Publication Type:

Journal Article


IET Nanobiotechnology, Volume 6, Number 1, p.16-25 (2012)



Architecture, article, Biological response, biomimetic material, Biomimetic Materials, cell adhesion, Cell infiltration, cell motion, Cell Movement, Cell penetration, Cell Survival, Cells, Cellular infiltration, chemistry, comparative study, Cytology, electrochemistry, Electrospuns, Extracellular matrices, extracellular matrix, Fibrous scaffolds, Functional tissue, Hierarchical structures, Hydroxyapatite, In-vitro, Lactic acid, Materials Testing, metabolism, methodology, Micro-scales, Microfibre, Micron scale, Nano scale, Nanofibers, Nanofibrous scaffolds, nanoparticle, Nanoparticles, physiology, Poly lactic acid, polylactic acid, Polylactic acids, polymer, Polymers, porosity, Projection techniques, Rotation, Scaffolds (biology), Structural characteristics, Three dimensional, Tissue, tissue engineering, tissue scaffold, Tissue Scaffolds, ultrastructure


The use of electrospun extracellular matrix (ECM)-mimicking nanofibrous scaffolds for tissue engineering is limited by poor cellular infiltration. The authors hypothesised that cell penetration could be enhanced in scaffolds by using a hierarchical structure where nano fibres are combined with micron-scale fibres while preserving the overall scaffold architecture. To assess this, we fabricated electrospun porous poly(lactic acid) (PLA) scaffolds having nanoscale, microscale and combined micro/nano architecture and evaluated the structural characteristics and biological response in detail. Although the bioactivity was intermediate to that for nanofibre and microfibre scaffold, a unique result of this study was that the micro/nano combined fibrous scaffold showed improved cell infiltration and distribution than the nanofibrous scaffold. Although the cells were found to be lining the scaffold periphery in the case of nanofibrous scaffold, micro/nano scaffolds had cells dispersed throughout the scaffold. Further, as expected, the addition of nanoparticles of hydroxyapatite (nHAp) improved the bioactivity, although it did not play a significant role in cell penetration. Thus, this strategy of creating a three-dimensional (3D) micro/nano architecture that would increase the porosity of the fibrous scaffold and thereby improving the cell penetration, can be utilised for the generation of functional tissue engineered constructs in vitro. © 2012 The Institution of Engineering and Technology.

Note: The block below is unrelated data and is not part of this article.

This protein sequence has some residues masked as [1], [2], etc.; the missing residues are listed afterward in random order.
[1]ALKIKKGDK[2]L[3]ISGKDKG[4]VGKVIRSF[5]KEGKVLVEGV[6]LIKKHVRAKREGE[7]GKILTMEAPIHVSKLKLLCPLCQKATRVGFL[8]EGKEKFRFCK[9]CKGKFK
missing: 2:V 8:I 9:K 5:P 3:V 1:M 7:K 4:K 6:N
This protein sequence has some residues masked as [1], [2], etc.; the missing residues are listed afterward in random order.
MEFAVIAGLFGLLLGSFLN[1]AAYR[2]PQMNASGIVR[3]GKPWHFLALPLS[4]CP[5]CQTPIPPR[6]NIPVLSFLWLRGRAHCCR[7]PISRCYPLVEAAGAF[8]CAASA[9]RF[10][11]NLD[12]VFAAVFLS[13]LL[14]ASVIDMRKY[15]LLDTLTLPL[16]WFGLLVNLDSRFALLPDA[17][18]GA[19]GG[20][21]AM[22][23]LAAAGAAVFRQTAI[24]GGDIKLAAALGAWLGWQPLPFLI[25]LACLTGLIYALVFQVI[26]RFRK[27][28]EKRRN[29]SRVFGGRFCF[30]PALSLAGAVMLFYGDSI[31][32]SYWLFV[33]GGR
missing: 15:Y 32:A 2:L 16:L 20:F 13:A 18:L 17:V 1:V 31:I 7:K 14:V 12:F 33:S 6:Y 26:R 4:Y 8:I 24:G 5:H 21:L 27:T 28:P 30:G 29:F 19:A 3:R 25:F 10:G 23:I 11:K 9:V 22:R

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Cite this Research Publication

K. T. Shalumon, Chennazhi, K. P., Tamura, H., Kawahara, K., Nair, S. V., and Dr. Jayakumar Rangasamy, “Fabrication of three-dimensional nano, micro and micro/nano scaffolds of porous poly(lactic acid) by electrospinning and comparison of cell infiltration by Z-stacking/three-dimensional projection technique”, IET Nanobiotechnology, vol. 6, pp. 16-25, 2012.